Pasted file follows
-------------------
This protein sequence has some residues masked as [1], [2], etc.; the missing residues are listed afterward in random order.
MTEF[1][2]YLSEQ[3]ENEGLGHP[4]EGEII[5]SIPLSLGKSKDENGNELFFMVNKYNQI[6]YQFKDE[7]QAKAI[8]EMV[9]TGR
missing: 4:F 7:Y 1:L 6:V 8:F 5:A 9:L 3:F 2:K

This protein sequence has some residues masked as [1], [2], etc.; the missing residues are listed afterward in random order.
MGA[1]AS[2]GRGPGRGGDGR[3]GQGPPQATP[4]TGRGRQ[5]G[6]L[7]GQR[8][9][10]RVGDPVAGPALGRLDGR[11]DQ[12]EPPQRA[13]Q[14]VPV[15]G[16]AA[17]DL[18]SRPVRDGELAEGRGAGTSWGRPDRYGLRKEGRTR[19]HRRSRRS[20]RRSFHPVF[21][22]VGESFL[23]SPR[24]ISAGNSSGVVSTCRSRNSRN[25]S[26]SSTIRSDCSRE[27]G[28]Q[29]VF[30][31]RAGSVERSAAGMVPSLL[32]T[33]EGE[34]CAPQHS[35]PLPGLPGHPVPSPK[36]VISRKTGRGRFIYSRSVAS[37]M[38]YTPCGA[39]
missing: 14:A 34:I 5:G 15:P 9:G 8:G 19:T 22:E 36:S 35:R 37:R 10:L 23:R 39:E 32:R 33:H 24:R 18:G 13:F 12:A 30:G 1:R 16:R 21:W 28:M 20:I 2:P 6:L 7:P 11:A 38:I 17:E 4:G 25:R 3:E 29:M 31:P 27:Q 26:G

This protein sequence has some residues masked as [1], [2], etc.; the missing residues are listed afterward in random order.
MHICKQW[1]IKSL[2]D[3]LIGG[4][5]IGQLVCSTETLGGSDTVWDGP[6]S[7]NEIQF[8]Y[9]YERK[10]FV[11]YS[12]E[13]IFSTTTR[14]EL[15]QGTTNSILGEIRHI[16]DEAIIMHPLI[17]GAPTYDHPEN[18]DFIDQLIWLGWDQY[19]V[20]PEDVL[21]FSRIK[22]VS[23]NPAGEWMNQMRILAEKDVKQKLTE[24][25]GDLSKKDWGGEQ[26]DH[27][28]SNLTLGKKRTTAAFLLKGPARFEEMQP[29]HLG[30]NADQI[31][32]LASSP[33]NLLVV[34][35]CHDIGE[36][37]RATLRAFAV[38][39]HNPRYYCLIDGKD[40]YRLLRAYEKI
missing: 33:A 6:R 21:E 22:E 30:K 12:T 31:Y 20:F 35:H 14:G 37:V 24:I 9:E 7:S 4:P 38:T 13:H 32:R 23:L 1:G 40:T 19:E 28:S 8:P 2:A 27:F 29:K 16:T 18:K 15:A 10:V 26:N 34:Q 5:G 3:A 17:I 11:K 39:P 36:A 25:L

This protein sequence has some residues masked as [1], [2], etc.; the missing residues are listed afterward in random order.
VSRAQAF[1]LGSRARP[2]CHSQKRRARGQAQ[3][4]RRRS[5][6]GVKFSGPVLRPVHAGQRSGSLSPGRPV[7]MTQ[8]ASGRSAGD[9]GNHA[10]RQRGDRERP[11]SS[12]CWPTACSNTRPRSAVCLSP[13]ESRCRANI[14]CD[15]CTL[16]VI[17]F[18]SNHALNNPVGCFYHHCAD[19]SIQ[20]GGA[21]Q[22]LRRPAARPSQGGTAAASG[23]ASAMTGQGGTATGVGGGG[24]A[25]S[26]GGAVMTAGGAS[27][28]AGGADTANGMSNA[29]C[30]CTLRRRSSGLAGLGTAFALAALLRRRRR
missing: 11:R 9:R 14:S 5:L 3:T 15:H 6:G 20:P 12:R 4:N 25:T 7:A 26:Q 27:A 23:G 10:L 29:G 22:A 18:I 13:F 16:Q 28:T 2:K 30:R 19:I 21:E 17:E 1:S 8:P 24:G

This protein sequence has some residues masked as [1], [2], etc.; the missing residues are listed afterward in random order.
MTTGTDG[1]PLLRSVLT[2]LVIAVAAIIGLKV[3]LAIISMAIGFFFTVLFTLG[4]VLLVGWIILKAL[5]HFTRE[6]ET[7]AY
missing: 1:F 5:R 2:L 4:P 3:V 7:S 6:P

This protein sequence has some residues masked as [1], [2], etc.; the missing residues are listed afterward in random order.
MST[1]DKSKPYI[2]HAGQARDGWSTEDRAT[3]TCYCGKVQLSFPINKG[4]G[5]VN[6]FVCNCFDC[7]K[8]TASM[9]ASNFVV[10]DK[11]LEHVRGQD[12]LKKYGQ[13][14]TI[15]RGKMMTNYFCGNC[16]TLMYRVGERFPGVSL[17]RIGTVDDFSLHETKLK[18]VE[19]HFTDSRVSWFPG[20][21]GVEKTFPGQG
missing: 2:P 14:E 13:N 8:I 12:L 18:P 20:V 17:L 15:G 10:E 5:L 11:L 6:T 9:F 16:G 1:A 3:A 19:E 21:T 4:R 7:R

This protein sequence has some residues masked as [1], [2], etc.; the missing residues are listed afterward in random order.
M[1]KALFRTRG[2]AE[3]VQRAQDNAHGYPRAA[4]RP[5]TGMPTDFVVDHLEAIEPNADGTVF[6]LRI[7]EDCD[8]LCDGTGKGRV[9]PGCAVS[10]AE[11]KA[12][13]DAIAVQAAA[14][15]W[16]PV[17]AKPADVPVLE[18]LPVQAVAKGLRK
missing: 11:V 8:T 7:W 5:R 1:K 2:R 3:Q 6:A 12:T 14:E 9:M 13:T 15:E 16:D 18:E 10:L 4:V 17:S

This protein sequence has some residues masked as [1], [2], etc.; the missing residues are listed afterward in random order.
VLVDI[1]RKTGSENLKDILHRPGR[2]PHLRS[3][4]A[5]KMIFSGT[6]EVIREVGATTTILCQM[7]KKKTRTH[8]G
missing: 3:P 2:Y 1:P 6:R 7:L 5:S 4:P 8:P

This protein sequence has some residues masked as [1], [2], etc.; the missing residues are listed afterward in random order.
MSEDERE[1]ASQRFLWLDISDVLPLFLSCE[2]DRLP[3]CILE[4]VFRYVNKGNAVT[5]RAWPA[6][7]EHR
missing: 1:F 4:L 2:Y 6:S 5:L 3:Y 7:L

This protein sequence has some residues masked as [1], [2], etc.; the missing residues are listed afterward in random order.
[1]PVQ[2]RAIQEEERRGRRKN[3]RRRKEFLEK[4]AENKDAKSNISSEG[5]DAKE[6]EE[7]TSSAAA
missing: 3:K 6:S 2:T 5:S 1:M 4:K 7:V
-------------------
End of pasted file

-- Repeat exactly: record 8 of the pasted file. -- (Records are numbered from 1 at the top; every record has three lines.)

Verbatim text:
This protein sequence has some residues masked as [1], [2], etc.; the missing residues are listed afterward in random order.
VLVDI[1]RKTGSENLKDILHRPGR[2]PHLRS[3][4]A[5]KMIFSGT[6]EVIREVGATTTILCQM[7]KKKTRTH[8]G
missing: 3:P 2:Y 1:P 6:R 7:L 5:S 4:P 8:P